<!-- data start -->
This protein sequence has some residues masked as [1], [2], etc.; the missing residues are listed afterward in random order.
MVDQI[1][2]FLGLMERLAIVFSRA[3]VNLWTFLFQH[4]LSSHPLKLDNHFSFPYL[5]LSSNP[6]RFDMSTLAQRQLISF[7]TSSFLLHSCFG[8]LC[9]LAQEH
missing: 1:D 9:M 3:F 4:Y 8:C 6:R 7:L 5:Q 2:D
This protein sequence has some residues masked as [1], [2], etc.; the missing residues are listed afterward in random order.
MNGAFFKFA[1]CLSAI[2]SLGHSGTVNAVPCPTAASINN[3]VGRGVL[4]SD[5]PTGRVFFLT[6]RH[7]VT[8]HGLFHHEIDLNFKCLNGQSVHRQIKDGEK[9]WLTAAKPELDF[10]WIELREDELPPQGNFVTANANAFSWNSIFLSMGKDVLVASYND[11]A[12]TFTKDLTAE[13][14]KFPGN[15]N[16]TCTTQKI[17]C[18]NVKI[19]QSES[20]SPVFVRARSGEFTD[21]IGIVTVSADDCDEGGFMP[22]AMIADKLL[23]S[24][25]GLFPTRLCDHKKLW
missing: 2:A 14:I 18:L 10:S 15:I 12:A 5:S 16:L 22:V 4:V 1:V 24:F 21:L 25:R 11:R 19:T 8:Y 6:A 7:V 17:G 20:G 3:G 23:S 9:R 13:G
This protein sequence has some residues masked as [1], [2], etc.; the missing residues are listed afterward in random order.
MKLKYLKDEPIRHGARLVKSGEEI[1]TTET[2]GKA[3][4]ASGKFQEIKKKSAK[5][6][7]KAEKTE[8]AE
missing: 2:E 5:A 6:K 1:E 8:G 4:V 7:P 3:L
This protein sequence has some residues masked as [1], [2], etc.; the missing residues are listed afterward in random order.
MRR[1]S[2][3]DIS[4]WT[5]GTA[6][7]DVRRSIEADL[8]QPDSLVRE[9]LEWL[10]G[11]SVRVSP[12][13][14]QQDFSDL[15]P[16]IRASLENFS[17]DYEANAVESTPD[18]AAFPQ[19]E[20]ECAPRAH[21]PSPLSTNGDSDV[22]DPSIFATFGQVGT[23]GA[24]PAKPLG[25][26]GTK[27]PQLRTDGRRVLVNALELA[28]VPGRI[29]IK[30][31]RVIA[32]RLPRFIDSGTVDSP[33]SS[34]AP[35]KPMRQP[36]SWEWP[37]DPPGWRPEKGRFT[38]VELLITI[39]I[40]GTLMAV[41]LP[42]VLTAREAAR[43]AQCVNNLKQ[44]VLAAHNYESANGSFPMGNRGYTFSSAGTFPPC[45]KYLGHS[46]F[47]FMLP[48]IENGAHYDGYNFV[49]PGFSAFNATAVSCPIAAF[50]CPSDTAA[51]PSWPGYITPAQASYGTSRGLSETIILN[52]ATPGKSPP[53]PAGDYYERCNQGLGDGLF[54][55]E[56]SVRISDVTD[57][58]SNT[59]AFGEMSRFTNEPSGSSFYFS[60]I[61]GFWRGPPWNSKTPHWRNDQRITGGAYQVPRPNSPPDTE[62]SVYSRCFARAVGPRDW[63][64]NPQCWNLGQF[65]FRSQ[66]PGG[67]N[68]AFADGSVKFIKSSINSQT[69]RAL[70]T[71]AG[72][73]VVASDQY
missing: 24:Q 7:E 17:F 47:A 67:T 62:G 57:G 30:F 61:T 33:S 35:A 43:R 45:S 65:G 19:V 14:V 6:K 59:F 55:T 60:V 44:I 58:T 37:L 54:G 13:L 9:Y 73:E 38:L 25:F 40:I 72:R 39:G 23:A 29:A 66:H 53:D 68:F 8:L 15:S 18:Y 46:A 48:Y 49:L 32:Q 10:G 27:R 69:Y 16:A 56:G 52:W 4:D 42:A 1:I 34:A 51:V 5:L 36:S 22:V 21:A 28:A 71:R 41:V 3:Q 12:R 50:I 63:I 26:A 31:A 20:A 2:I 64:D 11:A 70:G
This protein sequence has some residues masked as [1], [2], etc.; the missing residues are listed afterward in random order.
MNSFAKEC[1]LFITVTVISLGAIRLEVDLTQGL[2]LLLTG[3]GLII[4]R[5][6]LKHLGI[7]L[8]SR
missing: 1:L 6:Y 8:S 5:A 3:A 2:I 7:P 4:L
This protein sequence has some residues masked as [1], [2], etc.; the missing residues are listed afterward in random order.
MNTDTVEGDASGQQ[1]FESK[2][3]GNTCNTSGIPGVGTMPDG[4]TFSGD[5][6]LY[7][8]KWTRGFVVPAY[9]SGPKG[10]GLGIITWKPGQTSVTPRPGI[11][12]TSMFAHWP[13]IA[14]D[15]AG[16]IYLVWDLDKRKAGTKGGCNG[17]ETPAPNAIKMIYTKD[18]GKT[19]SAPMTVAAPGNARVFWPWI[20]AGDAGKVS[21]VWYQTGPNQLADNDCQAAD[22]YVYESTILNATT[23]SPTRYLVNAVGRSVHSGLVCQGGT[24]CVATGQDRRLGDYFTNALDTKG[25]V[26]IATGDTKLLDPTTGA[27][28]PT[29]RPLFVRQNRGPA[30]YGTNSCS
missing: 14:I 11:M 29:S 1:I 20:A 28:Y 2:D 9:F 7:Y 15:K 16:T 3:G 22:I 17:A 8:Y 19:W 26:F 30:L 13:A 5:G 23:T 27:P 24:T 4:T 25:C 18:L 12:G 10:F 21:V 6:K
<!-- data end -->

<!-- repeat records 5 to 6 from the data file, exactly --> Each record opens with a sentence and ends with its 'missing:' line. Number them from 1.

This protein sequence has some residues masked as [1], [2], etc.; the missing residues are listed afterward in random order.
MNSFAKEC[1]LFITVTVISLGAIRLEVDLTQGL[2]LLLTG[3]GLII[4]R[5][6]LKHLGI[7]L[8]SR
missing: 1:L 6:Y 8:S 5:A 3:A 2:I 7:P 4:L
This protein sequence has some residues masked as [1], [2], etc.; the missing residues are listed afterward in random order.
MNTDTVEGDASGQQ[1]FESK[2][3]GNTCNTSGIPGVGTMPDG[4]TFSGD[5][6]LY[7][8]KWTRGFVVPAY[9]SGPKG[10]GLGIITWKPGQTSVTPRPGI[11][12]TSMFAHWP[13]IA[14]D[15]AG[16]IYLVWDLDKRKAGTKGGCNG[17]ETPAPNAIKMIYTKD[18]GKT[19]SAPMTVAAPGNARVFWPWI[20]AGDAGKVS[21]VWYQTGPNQLADNDCQAAD[22]YVYESTILNATT[23]SPTRYLVNAVGRSVHSGLVCQGGT[24]CVATGQDRRLGDYFTNALDTKG[25]V[26]IATGDTKLLDPTTGA[27][28]PT[29]RPLFVRQNRGPA[30]YGTNSCS
missing: 14:I 11:M 29:S 1:I 20:A 28:Y 2:D 9:F 7:Y 15:K 16:T 3:G 22:I 17:A 8:Y 19:W 26:F 30:L 13:A 5:G 23:T 27:P 24:T 4:T 25:C 18:L 12:G 10:F 21:V 6:K